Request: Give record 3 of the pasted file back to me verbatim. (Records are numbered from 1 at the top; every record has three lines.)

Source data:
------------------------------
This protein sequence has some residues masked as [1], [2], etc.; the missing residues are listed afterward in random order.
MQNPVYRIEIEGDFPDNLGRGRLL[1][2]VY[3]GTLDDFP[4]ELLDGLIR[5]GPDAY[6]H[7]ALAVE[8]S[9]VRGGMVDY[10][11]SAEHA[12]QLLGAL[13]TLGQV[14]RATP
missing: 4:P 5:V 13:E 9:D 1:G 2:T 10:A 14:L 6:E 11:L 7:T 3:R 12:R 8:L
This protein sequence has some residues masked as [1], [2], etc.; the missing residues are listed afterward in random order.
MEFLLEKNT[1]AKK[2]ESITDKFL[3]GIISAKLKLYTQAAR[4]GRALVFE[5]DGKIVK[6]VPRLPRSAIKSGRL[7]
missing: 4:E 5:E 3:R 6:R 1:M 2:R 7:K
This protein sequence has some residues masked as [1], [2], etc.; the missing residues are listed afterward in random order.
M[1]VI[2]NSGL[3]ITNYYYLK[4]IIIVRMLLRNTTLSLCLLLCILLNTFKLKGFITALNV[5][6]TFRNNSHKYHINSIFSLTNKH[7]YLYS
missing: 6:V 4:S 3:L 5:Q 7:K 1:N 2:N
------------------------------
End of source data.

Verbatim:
This protein sequence has some residues masked as [1], [2], etc.; the missing residues are listed afterward in random order.
M[1]VI[2]NSGL[3]ITNYYYLK[4]IIIVRMLLRNTTLSLCLLLCILLNTFKLKGFITALNV[5][6]TFRNNSHKYHINSIFSLTNKH[7]YLYS
missing: 6:V 4:S 3:L 5:Q 7:K 1:N 2:N